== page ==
As artificial intelligence becomes increasingly prevalent, Nicholas Pratt asks what is in place to ensure the ethical use of the technology.
On November 11, Douglas Rain passed away. A Canadian actor and narrator, he was best known for his role in the film 2001: A Space Odyssey, as the disembodied voice of the Hal 9000 computer. In his eeriest scene, Hal reacts as follows to the prospect of being shut down: “I’m sorry Dave. I’m afraid I can’t do that… This mission is too important for me to allow you to jeopardise it.”
The prospect of a computer assuming control and usurping its human programmers is a popular doomsday scenario that reoccurs in the public consciousness with every new technological advance. The growth of artificial intelligence, machine learning and neural networks and their role in financial services has focused attention on the need for a more explicit ethical framework than currently exists.
A recent survey from IBM found that 60% of the 5,000 polled executives are concerned about their ability to explain how AI and machine-learning tools are using data and making decisions to meet their regulatory obligations (see Figure 1, next page).
This is a marked increase on the 2016 survey results where the same concern was shared by just 29% of respondents. Similarly, legal, security and privacy concerns and data governance policies are of much greater interest to businesses than they were two years ago.
So-called ‘explainability’ has become the new feature of the big tech firms’ AI tools, from IBM to Google to Microsoft. Google’s latest AI product, the What-If Tool, enables non-programmers to examine the machine-learning systems and to assess the fairness of algorithms. Meanwhile firms such as KPMG are building their own explainability tools in order to open up the black boxes and understand how the algorithms made their decisions.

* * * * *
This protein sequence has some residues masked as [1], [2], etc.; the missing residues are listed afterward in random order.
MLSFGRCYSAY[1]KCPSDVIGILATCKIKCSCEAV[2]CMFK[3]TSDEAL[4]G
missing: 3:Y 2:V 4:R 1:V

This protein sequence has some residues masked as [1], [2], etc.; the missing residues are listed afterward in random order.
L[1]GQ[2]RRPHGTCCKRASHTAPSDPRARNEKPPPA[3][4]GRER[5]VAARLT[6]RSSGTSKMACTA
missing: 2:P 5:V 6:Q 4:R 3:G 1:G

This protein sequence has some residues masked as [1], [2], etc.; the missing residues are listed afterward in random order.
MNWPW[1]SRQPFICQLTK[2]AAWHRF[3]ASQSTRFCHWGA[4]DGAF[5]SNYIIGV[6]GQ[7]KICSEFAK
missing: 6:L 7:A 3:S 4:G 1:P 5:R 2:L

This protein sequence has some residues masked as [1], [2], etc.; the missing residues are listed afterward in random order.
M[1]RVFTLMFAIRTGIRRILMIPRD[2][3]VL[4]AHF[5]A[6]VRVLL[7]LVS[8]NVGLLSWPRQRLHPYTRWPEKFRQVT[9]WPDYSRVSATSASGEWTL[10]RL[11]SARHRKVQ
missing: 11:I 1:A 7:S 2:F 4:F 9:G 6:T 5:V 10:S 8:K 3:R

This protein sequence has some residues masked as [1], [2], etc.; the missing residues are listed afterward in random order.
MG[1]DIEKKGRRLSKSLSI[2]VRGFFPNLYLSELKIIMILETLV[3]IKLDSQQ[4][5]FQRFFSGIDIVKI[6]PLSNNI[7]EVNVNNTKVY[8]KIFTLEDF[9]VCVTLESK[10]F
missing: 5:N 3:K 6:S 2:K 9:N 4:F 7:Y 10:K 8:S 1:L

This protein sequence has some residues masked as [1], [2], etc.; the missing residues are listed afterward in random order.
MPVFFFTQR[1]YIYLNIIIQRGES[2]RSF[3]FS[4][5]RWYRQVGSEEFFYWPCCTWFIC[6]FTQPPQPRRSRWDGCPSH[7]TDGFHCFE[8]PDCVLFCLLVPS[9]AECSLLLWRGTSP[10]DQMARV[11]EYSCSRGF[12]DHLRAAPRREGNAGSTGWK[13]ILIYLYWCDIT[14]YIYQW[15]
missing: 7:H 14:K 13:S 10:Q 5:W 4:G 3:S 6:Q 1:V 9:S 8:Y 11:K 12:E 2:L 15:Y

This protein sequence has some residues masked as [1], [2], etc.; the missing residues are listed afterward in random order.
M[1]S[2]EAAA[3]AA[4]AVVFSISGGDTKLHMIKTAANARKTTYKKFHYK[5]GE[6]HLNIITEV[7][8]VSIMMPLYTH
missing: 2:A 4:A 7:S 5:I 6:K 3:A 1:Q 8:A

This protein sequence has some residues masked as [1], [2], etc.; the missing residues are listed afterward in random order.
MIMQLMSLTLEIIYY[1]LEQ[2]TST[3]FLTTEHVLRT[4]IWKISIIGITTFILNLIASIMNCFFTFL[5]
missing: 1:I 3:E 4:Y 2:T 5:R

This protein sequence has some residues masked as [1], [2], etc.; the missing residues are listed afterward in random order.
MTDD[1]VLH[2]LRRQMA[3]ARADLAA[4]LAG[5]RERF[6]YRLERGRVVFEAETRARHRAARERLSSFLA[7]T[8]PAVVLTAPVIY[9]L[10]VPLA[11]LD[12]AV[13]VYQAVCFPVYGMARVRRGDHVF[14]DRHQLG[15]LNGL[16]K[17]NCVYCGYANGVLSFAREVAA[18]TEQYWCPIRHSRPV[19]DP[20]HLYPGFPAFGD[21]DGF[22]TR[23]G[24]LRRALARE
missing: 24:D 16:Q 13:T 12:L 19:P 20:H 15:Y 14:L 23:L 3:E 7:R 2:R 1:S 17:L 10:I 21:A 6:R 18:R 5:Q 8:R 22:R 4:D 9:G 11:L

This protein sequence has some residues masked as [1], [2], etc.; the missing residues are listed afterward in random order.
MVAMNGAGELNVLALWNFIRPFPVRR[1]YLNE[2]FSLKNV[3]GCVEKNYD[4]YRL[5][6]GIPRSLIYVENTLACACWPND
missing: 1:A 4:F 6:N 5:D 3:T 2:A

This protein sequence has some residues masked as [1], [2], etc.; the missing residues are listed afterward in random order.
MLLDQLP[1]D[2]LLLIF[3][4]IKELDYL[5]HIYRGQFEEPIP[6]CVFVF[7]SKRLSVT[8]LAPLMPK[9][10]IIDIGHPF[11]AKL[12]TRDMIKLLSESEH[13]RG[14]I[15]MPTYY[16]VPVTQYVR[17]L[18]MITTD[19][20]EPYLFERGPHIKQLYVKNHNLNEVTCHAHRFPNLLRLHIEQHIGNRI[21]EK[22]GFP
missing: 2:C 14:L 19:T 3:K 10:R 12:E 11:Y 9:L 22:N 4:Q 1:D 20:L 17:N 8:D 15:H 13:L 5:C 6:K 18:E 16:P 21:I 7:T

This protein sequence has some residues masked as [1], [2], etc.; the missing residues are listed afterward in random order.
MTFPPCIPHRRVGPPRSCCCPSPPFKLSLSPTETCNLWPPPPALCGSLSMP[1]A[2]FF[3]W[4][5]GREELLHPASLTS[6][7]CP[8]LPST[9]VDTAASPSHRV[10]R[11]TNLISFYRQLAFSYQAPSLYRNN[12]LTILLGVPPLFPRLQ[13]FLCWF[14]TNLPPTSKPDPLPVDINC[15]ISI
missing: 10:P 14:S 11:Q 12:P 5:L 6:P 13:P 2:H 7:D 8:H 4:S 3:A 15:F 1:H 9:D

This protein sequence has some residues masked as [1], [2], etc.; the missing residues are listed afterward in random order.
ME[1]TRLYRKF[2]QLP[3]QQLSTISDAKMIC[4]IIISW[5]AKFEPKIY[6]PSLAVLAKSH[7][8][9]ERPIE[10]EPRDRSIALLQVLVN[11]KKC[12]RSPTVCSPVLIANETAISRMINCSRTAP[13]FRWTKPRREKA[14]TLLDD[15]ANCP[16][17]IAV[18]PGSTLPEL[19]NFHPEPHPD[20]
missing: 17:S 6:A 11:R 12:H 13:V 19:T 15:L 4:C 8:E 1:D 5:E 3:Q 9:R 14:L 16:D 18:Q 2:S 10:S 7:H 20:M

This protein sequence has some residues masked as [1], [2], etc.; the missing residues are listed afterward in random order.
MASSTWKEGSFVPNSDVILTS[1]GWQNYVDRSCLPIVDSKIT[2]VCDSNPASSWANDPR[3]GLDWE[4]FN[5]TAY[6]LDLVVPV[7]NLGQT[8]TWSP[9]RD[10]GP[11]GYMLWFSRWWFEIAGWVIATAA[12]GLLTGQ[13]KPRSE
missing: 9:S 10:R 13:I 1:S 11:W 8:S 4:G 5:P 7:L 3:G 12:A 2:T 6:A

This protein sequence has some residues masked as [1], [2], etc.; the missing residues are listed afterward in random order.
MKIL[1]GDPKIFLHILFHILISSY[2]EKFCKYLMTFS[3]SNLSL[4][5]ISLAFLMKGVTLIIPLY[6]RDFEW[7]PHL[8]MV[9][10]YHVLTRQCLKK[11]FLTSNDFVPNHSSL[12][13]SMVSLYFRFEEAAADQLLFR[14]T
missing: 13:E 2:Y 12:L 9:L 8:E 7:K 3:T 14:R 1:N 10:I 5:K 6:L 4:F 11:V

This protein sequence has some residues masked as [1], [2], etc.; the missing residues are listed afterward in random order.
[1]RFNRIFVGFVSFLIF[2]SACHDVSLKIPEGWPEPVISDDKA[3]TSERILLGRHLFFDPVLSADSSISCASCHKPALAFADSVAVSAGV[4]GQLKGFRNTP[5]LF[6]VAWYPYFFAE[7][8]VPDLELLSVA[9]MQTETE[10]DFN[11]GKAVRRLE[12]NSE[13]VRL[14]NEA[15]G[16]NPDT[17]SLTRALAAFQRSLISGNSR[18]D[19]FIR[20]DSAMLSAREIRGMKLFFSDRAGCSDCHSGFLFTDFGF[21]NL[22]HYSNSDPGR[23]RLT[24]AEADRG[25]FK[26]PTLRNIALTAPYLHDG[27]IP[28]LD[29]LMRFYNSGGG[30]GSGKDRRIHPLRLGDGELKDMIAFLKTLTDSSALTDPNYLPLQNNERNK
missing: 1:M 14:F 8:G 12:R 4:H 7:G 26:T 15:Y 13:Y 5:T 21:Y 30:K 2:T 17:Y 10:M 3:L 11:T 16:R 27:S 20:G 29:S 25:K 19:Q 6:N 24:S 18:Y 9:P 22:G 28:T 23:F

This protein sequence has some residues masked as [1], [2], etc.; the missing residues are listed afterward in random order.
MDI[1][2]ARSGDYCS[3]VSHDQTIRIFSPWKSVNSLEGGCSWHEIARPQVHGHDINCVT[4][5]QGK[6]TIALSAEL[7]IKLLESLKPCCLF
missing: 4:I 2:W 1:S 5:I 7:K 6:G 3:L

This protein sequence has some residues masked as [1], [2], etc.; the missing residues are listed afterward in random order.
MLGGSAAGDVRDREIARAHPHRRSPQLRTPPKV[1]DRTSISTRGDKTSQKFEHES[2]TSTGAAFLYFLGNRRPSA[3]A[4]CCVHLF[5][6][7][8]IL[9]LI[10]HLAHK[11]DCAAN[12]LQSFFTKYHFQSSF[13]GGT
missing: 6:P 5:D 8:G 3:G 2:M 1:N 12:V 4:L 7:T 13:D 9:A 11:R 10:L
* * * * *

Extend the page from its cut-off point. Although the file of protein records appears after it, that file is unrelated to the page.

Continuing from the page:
In the US, the Federal Reserve is also paying closer attention to the use of AI and what regulatory responsibilities it has. Fed governor Lael Brainard, interestingly the only current board member not appointed by Donald Trump, recently spoke of the need to pay more attention to the risks posed by the use of AI.
“Regulation and supervision need to be thoughtfully designed so that they ensure risks are appropriately mitigated but do not stand in the way of responsible innovations that might expand access and convenience for consumers and small businesses or bring greater efficiency, risk detection, and accuracy,” she said.
And in the asset management industry, the issue of AI explainability and transparency has become more commonplace. BlackRock was reported to have scrapped the use of a number of AI liquidity risk models because of a lack of transparency.
The neural networks beat other models in tests but the results could not be explained, hence they were shelved. “The senior people want to see something they can understand,” commented Stefano Pasquali, BlackRock’s head of liquidity research.
And then there is the issue of liability if, as is increasingly likely, we end up in a scenario where a fully autonomous, AI-powered fund is selected by an autonomous fund selector. Just like the debates about liability and driverless cars, where does the accountability lie in an autonomous fund management life-cycle?